Line It Up: The NFL On Pause

bills bengals postponed

It is a Tuesday in the football world that is fraught with questions and light on answers.

The most important question, by far, concerns the health of Buffalo Bills safety Damar Hamlin, who collapsed after a collision with Cincinnati Bengals receiver Tee Higgins on Monday night. Hamlin suffered a cardiac arrest and remained in critical condition Tuesday morning.

Damar Hamlin suffered a cardiac arrest following a hit in our game versus the Bengals. His heartbeat was restored on the field and he was transferred to the UC Medical Center for further testing and treatment. He is currently sedated and listed in critical condition.

— Buffalo Bills (@BuffaloBills) January 3, 2023

Countless viewers seeing the incident and others learning of it would be asking additional questions surrounding the risks involved in football and how comfortable we all are watching the sport.

Numerous steps down the priority ladder, we find the question of when, or if, the Bengals-Bills game will resume. Thankfully, given the emotional state of players on both sidelines, it appears their head coaches advocated for them and prevented the possibility of a near-immediate resumption Monday night.

Speculation as of Tuesday morning included the possibility of playing the rest of the game on Wednesday, bumping the playoffs back by a week and finishing the game on what would have been wild card weekend, or simply not bothering to play the rest of the game and allowing both teams to finish with 16 games on their records.

Given that the Bills and Bengals both have already clinched playoff berths and all that’s at stake here is seeding, I’m guessing that latter option is the one that will become reality. But it’s certainly possible the NFL will announce something different soon after this column has published.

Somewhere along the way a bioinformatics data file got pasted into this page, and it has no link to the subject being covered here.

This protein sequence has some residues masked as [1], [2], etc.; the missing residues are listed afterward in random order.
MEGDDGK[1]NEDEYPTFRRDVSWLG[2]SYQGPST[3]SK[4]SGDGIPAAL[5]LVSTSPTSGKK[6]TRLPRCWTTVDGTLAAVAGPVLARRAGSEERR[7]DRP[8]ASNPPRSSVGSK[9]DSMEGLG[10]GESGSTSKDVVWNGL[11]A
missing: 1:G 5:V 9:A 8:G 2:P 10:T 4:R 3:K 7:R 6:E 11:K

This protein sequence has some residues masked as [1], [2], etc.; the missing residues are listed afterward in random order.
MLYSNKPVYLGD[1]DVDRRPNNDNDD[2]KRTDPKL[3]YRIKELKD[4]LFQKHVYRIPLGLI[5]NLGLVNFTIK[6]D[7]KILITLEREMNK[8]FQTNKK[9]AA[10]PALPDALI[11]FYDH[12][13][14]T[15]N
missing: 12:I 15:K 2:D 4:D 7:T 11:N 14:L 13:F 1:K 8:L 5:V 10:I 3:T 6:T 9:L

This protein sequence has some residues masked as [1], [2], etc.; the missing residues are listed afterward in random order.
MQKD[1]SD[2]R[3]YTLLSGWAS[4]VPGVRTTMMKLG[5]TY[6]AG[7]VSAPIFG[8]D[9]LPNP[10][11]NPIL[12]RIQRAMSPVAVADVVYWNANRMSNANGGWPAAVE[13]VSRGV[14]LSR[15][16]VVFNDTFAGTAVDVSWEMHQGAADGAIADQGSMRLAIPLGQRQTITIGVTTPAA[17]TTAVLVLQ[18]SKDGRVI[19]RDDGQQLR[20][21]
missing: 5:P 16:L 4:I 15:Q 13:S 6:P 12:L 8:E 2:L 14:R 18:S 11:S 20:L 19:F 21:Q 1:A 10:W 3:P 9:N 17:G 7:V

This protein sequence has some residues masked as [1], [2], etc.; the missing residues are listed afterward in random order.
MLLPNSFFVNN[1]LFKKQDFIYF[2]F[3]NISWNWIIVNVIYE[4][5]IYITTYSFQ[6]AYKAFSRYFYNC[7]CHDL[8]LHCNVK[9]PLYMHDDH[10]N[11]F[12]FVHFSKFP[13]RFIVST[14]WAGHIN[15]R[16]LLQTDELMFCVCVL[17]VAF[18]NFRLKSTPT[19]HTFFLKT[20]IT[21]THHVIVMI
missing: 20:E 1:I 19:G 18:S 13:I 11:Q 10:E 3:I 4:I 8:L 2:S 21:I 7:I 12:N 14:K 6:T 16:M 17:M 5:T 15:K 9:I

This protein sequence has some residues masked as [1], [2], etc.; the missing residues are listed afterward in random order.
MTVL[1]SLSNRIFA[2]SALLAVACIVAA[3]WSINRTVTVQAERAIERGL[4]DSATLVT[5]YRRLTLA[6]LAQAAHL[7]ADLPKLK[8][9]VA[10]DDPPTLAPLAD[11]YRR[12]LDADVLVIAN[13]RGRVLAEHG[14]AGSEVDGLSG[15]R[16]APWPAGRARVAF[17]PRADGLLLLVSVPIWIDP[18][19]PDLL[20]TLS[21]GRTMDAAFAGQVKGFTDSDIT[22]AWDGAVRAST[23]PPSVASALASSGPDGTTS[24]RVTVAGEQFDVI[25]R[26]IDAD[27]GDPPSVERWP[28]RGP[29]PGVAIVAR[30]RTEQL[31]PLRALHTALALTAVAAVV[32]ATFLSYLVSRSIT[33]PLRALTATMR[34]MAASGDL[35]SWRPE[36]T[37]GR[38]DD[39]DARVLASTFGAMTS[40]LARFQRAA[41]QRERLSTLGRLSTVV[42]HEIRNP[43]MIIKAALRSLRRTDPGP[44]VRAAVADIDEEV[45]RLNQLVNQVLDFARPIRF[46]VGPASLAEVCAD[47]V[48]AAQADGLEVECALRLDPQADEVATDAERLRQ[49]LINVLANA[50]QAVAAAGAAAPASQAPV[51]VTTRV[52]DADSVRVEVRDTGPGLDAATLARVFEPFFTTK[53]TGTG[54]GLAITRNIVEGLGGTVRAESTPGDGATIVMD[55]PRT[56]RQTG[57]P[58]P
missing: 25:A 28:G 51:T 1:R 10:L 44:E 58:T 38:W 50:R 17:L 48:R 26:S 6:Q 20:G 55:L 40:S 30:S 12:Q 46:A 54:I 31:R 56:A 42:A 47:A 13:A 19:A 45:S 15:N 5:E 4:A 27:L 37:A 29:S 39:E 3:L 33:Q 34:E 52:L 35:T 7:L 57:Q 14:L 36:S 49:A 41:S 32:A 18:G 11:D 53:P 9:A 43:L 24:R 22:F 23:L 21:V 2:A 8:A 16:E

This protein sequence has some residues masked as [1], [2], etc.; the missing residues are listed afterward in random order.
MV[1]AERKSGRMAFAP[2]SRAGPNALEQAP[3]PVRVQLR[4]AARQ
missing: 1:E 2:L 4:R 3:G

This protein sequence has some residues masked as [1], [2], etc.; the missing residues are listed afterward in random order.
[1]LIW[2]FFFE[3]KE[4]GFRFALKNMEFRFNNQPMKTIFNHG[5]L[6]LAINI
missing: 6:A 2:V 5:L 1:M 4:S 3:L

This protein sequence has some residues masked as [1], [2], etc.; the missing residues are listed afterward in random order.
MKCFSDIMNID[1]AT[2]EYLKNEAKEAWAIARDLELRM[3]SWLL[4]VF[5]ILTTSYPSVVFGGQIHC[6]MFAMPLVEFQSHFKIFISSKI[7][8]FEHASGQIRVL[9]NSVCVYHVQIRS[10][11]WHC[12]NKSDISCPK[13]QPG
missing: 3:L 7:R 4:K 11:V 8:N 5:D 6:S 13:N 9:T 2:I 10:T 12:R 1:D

If the game is not played to a conclusion, that leads us to the least important — but that doesn’t mean unimportant — questions: What becomes of sports wagers and fantasy contests impacted by the result of the game, and what about futures bets related to the players’ season statistics?

From where I sit, it’s OK to think about this sort of thing. You should feel icky if it’s the first thing you thought of when ESPN went to a series of somber commercial breaks. And you sure as hell don’t want to be a performative troll on Twitter focused on the resumption of the game while a 24-year-old man’s life hangs in the balance. But there’s no shame in it crossing your mind if you have money at stake.

Rules vary among sportsbooks regarding wagers on the particular game in question. Most are holding bets initially. Some will refund 24 hours later, others eight days later, others somewhere in between. This is all relatively simple — although it gets complicated with bets like “first touchdown scorer,” which are typically graded and paid out immediately. If, officially, the game never happened, was there really a first TD scorer? In this case, I imagine sportsbooks would simply let those who put money on Tyler Boyd keep their winnings and eat whatever loss there is.

Season-long futures bets are also plenty tricky. While both the Bengals and Bills have already gone over their non-adjusted win totals, what about a wager such as Joe Burrow to go over his passing yardage total, which was 4,450.5 before the season at DraftKings? He’s at 4,260 without the Bills game.

Some sportsbooks have fine print about a team needing to play 17 games for certain bets to count. The COVID-19-impacted seasons in the sports world should have made all operators conscientious with rules regarding cancellations, but that doesn’t mean all operators took heed.

And as much as people want to minimize talk of fantasy football at a time like this, the reality is that there was significant money on the line everywhere from Underdog’s tournaments to private leagues, and for most, Week 17 was championship week. Everyone needs to keep things in proper perspective, of course. But it’s normal to feel aggrieved if the cancellation of a game takes money out of your pocket because you needed, say, just a few more points from Stefon Diggs to win top prize.